Paula’s employer’s seemingly inconsistent behavior in regard to health care expenses is best explained by which of the following?

A. Health insurance rarely covers pre-existing illnesses.
B. Part-time employees are usually covered by the insurance of a spouse or parent with full-time employment.
C. Few employers offer health insurance to part-time employees.
D. Flu shots prevent illness that could lead to lost work days.
E. Health insurance premiums are on the rise.

Conclusion: Paula’s employer does NOT provide health insurance to part-timers.
Evidence: Majority of \$\$ goes towards curative measures (fixing injuries, illnesses); reimburses for flu shots.
We can see the gap in logic here. Why would an employer who doesn’t pay health insurance reimburse employees for a flu shot?
Assumption: The employer sees some \$\$ benefit in paying the flu shot (a preventative measure), even though he won’t pay health insurance. He doesn’t want his employees to get sick in the first place.
We can see this is a “Resolve the Argument” question because of the phrase in the question stem, “best explained.” So let’s rephrase the question and predict what the answer choice might involve.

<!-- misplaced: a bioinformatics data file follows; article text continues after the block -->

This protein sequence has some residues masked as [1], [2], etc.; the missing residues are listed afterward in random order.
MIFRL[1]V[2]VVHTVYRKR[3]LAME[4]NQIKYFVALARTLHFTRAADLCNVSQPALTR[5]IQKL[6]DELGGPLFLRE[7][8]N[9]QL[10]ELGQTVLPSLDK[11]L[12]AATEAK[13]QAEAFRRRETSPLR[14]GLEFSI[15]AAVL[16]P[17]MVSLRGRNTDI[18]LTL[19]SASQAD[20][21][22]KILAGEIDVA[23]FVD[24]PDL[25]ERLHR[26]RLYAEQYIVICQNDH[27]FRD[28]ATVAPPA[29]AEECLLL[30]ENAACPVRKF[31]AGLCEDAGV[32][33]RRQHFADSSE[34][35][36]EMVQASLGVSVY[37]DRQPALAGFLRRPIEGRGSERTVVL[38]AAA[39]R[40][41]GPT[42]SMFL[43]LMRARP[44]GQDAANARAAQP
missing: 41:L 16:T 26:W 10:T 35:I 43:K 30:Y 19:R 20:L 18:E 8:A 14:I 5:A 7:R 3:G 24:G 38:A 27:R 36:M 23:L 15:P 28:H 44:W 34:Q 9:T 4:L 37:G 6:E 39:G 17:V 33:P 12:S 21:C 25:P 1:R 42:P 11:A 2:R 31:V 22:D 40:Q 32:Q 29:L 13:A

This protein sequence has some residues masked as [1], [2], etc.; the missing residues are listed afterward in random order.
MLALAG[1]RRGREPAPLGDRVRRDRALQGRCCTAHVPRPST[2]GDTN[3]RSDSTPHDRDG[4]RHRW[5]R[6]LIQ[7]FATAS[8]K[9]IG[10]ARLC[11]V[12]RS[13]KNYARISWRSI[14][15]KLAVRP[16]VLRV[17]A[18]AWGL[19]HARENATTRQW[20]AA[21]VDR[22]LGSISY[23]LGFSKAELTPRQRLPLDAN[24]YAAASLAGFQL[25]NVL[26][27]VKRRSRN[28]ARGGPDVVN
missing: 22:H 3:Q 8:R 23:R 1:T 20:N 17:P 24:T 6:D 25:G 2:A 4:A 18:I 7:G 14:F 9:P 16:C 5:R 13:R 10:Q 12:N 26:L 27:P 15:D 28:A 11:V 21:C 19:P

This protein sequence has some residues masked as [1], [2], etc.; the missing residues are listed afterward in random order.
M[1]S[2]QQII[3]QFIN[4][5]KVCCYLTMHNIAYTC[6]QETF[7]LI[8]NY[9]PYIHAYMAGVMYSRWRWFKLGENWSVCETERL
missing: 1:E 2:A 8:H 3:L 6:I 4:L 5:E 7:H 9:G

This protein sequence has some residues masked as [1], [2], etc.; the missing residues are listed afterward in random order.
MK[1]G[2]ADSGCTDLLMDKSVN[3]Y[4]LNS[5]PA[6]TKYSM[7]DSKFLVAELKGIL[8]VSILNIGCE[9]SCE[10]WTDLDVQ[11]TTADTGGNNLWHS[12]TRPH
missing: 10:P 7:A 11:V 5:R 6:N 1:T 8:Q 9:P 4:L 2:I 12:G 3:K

Question Rephrase: What’s the strongest reason why the employer would pay for a flu shot but NOT pay health insurance?

Prediction: Some unknown benefit to the employer in the long-term.
Since we’ve done the work of breaking down the passage, simplifying the question, and predicting an answer, the correct choice (D) is readily apparent. To practice more Resolve the Argument questions, you can create a Custom Game on Grockit using only those CR questions with the “Resolve Argument” skill tag.
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Re: Critical Reasoning Concept Articles from Different Companies  [#permalink]

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10 Jun 2018, 14:13
Hello from the GMAT Club VerbalBot!

Thanks to another GMAT Club member, I have just discovered this valuable topic, yet it had no discussion for over a year. I am now bumping it up - doing my job. I think you may find it valuable (esp those replies with Kudos).

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Re: Critical Reasoning Concept Articles from Different Companies   [#permalink] 10 Jun 2018, 14:13